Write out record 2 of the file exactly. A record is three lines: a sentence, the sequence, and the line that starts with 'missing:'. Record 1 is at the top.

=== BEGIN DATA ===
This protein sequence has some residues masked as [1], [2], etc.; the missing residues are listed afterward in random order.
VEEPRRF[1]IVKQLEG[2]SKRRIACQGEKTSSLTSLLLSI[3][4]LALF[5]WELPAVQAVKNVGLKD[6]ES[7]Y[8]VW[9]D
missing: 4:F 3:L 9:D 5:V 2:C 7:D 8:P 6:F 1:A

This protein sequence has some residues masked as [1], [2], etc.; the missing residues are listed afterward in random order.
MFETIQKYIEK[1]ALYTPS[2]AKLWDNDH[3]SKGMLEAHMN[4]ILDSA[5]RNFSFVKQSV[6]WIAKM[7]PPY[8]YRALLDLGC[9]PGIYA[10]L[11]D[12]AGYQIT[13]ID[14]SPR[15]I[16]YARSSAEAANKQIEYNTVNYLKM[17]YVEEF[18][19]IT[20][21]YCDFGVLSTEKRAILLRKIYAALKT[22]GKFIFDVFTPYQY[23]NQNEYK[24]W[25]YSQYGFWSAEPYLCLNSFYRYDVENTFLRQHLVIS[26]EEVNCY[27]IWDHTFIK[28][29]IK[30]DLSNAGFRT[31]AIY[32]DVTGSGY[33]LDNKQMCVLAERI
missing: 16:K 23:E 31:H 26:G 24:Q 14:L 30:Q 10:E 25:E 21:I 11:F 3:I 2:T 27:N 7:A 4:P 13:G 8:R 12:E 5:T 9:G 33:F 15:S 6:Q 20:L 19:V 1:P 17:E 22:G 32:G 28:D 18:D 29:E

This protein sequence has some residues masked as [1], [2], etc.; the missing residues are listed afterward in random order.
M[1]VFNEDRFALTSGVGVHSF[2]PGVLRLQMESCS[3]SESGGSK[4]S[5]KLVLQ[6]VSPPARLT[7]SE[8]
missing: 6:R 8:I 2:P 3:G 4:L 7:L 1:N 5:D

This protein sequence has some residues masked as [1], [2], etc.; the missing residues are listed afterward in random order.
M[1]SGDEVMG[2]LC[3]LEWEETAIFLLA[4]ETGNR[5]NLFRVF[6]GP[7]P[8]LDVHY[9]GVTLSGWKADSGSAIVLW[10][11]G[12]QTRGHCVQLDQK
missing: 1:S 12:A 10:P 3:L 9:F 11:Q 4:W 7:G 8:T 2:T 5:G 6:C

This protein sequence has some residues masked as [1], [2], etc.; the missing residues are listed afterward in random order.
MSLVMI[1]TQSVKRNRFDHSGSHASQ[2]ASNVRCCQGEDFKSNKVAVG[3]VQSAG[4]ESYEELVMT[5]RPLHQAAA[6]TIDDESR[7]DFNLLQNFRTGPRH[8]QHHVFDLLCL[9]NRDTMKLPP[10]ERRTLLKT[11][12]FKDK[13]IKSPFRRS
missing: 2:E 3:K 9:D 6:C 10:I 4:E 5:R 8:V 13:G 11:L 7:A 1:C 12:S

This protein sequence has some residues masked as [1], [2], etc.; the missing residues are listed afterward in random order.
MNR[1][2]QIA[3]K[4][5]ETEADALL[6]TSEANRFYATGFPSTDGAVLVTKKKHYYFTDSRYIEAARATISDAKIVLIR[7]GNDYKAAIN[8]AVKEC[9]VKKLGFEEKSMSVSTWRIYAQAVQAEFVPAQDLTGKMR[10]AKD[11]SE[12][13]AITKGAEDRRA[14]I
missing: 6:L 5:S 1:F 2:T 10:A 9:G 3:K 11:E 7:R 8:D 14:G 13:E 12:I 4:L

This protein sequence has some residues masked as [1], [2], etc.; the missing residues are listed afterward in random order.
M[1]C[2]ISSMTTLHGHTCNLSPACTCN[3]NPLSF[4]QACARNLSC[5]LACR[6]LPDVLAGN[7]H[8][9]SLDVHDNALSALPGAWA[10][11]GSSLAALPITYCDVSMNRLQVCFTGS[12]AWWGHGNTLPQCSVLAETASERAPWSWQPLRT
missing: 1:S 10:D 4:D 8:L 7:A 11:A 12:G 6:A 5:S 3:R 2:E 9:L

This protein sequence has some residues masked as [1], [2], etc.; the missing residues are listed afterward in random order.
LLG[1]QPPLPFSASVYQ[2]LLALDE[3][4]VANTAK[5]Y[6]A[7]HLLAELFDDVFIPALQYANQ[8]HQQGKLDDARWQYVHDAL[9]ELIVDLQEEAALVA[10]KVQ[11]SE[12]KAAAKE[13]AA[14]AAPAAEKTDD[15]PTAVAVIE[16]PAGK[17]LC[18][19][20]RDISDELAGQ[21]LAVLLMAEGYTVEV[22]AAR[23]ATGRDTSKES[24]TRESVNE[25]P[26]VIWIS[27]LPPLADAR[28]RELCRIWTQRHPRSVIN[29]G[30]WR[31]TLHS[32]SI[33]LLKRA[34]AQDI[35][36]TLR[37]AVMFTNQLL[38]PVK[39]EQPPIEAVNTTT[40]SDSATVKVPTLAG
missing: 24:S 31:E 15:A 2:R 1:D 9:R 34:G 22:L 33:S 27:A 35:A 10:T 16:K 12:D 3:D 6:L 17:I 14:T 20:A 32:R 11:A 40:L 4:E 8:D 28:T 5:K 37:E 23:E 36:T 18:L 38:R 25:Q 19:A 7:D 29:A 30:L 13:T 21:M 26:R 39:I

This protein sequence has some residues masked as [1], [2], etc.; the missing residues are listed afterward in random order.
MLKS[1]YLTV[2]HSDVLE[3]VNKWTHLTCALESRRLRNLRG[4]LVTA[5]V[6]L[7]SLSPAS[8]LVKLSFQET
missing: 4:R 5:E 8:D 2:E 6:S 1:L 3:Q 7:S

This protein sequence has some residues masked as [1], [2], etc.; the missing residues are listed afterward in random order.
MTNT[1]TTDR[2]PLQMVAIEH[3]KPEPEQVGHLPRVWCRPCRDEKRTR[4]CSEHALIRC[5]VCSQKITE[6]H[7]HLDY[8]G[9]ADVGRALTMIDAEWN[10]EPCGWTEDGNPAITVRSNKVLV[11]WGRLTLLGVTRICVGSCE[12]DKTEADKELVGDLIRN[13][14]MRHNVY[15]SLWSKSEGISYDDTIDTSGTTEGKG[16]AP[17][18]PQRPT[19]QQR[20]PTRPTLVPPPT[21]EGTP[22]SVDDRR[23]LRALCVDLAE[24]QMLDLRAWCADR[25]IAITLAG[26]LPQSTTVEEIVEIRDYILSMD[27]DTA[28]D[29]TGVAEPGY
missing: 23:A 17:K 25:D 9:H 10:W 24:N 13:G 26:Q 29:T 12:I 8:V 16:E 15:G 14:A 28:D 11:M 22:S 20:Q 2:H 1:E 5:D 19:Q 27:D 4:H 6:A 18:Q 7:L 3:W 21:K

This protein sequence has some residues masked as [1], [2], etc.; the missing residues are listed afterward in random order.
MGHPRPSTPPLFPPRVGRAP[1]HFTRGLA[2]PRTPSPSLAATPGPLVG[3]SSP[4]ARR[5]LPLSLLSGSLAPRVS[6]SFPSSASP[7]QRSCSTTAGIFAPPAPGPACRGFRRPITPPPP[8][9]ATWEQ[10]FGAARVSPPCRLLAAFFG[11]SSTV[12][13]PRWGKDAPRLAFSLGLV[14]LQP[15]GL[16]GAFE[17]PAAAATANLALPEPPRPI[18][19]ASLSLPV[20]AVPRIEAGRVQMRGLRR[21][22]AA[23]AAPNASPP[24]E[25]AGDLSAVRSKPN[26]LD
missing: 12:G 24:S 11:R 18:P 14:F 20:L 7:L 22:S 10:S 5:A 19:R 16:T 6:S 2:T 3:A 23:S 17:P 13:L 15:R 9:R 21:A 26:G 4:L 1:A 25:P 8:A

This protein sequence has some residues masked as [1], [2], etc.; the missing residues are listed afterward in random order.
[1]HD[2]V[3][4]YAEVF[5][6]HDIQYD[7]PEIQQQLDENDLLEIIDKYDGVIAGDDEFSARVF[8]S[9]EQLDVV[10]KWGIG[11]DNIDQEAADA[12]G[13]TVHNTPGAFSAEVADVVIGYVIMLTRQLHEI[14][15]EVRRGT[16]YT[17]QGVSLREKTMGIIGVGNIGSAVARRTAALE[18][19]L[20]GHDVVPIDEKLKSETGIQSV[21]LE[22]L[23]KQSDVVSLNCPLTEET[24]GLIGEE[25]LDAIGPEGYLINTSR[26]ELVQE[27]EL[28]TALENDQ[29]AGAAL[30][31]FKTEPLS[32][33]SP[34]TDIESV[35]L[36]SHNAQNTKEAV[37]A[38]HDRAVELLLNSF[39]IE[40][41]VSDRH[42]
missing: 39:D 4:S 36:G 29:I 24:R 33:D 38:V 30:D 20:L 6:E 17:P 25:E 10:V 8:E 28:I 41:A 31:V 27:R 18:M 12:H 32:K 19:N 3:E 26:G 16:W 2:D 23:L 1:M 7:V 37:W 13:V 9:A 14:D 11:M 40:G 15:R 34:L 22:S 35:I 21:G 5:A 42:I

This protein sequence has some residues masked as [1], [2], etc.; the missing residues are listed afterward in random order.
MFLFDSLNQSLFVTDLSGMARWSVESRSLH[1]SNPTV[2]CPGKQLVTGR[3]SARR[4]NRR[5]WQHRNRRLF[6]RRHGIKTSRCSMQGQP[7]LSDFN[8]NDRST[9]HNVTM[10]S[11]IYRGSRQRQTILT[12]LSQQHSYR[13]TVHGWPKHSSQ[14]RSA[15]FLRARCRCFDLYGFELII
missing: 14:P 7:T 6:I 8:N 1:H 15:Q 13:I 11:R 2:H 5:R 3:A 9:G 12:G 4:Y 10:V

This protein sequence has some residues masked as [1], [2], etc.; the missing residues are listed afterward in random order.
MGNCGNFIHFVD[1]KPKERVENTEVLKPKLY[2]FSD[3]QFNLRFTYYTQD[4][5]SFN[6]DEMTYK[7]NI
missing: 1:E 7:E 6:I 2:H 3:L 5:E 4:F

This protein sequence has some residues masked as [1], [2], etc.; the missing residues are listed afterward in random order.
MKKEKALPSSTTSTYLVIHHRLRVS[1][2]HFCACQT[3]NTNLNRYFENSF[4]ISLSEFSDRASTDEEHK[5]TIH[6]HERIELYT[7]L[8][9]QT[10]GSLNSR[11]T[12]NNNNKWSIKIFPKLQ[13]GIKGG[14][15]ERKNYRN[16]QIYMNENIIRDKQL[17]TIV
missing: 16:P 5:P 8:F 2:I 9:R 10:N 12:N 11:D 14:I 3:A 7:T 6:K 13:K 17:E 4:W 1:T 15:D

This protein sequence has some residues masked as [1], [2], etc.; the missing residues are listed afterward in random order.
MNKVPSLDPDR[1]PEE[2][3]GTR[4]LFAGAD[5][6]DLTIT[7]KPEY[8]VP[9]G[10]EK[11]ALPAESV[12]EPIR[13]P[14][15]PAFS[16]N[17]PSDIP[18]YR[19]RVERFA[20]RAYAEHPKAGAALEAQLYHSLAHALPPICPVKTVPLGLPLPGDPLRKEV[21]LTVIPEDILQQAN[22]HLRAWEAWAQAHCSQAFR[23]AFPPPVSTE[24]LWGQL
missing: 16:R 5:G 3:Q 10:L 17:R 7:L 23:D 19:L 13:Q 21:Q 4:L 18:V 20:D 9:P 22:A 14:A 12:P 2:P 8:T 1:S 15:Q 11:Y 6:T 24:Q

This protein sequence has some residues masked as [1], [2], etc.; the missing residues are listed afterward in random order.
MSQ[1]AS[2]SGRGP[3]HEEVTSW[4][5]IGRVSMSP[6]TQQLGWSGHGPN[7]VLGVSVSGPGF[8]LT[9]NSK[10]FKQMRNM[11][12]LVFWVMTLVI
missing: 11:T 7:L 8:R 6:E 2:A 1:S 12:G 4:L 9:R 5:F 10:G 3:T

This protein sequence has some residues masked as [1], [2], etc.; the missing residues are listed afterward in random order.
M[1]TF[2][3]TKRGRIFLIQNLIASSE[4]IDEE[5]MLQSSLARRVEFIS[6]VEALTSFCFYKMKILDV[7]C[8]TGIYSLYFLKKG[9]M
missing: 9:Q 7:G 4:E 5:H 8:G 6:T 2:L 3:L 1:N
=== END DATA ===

This protein sequence has some residues masked as [1], [2], etc.; the missing residues are listed afterward in random order.
MFETIQKYIEK[1]ALYTPS[2]AKLWDNDH[3]SKGMLEAHMN[4]ILDSA[5]RNFSFVKQSV[6]WIAKM[7]PPY[8]YRALLDLGC[9]PGIYA[10]L[11]D[12]AGYQIT[13]ID[14]SPR[15]I[16]YARSSAEAANKQIEYNTVNYLKM[17]YVEEF[18][19]IT[20][21]YCDFGVLSTEKRAILLRKIYAALKT[22]GKFIFDVFTPYQY[23]NQNEYK[24]W[25]YSQYGFWSAEPYLCLNSFYRYDVENTFLRQHLVIS[26]EEVNCY[27]IWDHTFIK[28][29]IK[30]DLSNAGFRT[31]AIY[32]DVTGSGY[33]LDNKQMCVLAERI
missing: 16:K 23:E 31:H 26:G 24:Q 14:L 30:Q 10:E 25:E 21:I 11:F 3:I 2:T 27:N 7:A 4:P 13:G 8:R 12:E 5:T 9:G 33:F 15:S 6:Q 20:L 19:V 1:P 17:E 22:G 32:G 28:D 18:D 29:E